Comedy Legend to the World, Jennifer and Chris Candy Simply Remember Dad
Images courtesy of the Candy Family.
To most he was the unscrupulous Johnny LaRue walking the street beat or the jubilant Yosh Schmenge ready to bust out into a polka that perfectly paired with your cabbage rolls and coffee. He was the womanizing Freddie Bauer that suddenly finds himself smuggling a mermaid out of a science lab. As Frank Dooley he was Armed and Dangerous! As Barf he was half man, half dog and his own best friend. He was Chet Ripley only looking for a little peace and quiet in The Great Outdoors and he was Del Griffith, lovable blabbermouth and seller of shower curtain rings. He’d coach the first Jamaican Bobsled Team. He was Harry Crumb. He was everybody's Uncle Buck.
To the world upon which he left so much laughter and happiness, he was John Candy.
To Jennifer and Chris, he was just dad.
Try to picture what the rest of Uncle Buck would have been like if midway through the movie Buck Russell suddenly and unexpectedly vanished off the screen. The story would be missing its center, its humour and it's heart. Only this was not fiction for the Candy family.
Jennifer Candy was only 14, her brother Chris 9, when their father passed away suddenly from a heart attack in 1994. While his fans mourned the death of a comedic legend, one whose infectious smile on the screen instantly evoked joy, his children would struggle with the loss of a father who, in reality, was very much like the characters he portrayed in his films.
“Our father did his best to switch off his actor side but he was such a lovely, energetic, creative man and he always found a way to throw humour into the household,” recalls Chris Candy, his sister quick to agree.
“A lot of actors do turn off their funny side when not performing but that was not really our dad,” she says. “What you see is kinda’ what you got. He was a big kid at heart and would do anything for his friends and family.”
He'd also do anything for a laugh.
“Big kid” dad would often create characters his audience would never see, performing for the captive duo of Chris and Jen when he’d pick up the phone to make prank calls to his friends. They were so good those who had known and worked with him for years wouldn’t clue in on the gag. There was a lot of laughter in the Candy house.
As is sometimes the case for actors, family was not going to get sidelined for work as far as John Candy was concerned. His family meant everything to him and he would bring them to set whenever he could. This made for an interesting discovery for Chris when, at five, he saw his father in the blue leather outfit and bald wig worn for a scene in Who’s Harry Crumb? and realized his dad was a movie star. Visiting the set of Cool Runnings in Jamaica also stands out as a highlight for Jennifer.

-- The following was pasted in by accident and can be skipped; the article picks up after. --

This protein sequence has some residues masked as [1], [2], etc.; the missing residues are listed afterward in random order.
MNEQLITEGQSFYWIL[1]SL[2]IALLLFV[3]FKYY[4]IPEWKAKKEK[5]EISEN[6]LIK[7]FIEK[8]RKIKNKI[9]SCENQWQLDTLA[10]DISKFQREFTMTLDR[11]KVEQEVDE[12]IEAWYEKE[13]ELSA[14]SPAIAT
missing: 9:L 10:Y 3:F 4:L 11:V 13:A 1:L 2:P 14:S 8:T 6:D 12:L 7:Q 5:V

“I always loved watching how things worked both behind and in front of the camera,” she says, adding that getting to hang out with Joey Lawrence or riding the Ferris wheel all night long on the set of The Great Outdoors remain great memories.
One role that Candy never played on the screen was played out in the household instead as his love for animals turned him into a real-life Dr. Doolittle. Jen and Chris both remember how quickly the family could expand if their father became attached to another four-legged or two-winged friend.
“Our dad loved animals! At one point we had five house cats, six dogs, two birds, a pet rat, and four pet turtles,” Jennifer tells Ottawa Life.
“When I look back it was a little excessive,” she admits, especially considering how her mother was allergic to half of them.
John Candy was born in Newmarket, Ontario in 1950 and would go on to study not acting but journalism at McMaster. Really, though, he wanted to play football but a high school injury quickly quelled those dreams. Instead he pursued acting.
Though his first film role would be an uncredited one in 1973’s Class of ’44, this journalist has fond memories of the actor flanked by a giant Moose and Beaver as the Weatherman on TVO’s Cucumber one year before he hit the big screen. It would be on TV where he’d get his big break. SCTV, that is!